Nannette Streicher

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Nanette Streicher – ink drawing by Ludwig Krones, 1836

Nannette Streicher née Stein (2 January 1769, Augsburg – 16 January 1833, Vienna) was a German piano maker, composer, music educator and writer.

Life[edit]

Nannette was the sixth child of the organ and piano maker Johann Andreas Stein in Augsburg (1728–1792) and his wife Magdalena (born Euphrosina Large 1742-1800). Early on, she received piano lessons from her father, who was influenced by his friend Ignaz von Beeck. In Augsburg Nannette Stein played piano at concerts, sometimes with her friend Nanette von Schaden. In 1787 she sang "some minor arias" in a concert. She had to give up singing later for health reasons. After her father's death on 29 February 1792, she continued the piano workshop independently.

In 1793 she married the musician Johann Andreas Streicher (1761–1833) and moved with him to Vienna in 1794. She took over her father's business, initially with her younger brother Matthias Andreas Stein (1776-1842), and after 1802 continued under her name (Nannette Streicher née Stein). With the support of her husband and from 1824 to 1825 with their son, Johann Baptist (1796–1871) as a partner, the business became an important piano manufacturer. Johann Baptist Streicher was the sole owner of the factory, which under his leadership acquired many patents and became world famous. The company was sold in 1896 to the brothers Stingl.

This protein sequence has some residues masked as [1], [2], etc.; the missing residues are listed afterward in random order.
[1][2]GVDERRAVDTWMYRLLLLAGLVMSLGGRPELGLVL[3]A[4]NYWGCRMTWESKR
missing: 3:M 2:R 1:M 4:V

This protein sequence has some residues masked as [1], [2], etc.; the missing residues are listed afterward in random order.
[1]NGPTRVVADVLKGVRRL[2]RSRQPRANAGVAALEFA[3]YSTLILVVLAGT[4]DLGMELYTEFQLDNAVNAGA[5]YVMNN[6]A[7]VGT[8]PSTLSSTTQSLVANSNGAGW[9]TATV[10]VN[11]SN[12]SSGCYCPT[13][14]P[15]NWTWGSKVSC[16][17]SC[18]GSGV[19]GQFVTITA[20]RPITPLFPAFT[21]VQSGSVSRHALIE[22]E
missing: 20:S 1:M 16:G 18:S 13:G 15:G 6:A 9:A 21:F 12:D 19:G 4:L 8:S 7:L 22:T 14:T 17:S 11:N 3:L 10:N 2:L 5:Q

Nannette Streicher and Andreas were not only piano makers. The concerts she organised were an important contribution to Viennese musical life, first in her apartment, then from 1812 in a piano salon she organized, which offered young artists welcome opportunities for performance. The friends and customers of the couple included Ludwig van Beethoven and Johann Wolfgang von Goethe.

Nannette Streicher sometimes played in private before the friends and visitors of the music circle, sometimes together with her daughter Sophie (1797–1840), an equally gifted piano player. Her circle included many great musicians of Vienna, and her friendship with Beethoven is documented in more than sixty letters, in which the composer sought advice and assistance in household and educational questions, after he was granted custody of his nephew Karl.

Nanette Streicher died on 16 January 1833 after two months of illness.

References[edit]

  • Uta Goebl-Streicher, Jutta Streicher und Michael Ladenburger (eds.). Beethoven and the Viennese piano.
  • Catalog of the collection of old musical instruments, Part I. Vienna: Kunsthistorisches Museum, 1966.
  • Women's Conversation Lexikon, Volume 9, 1837, pp. 449–452.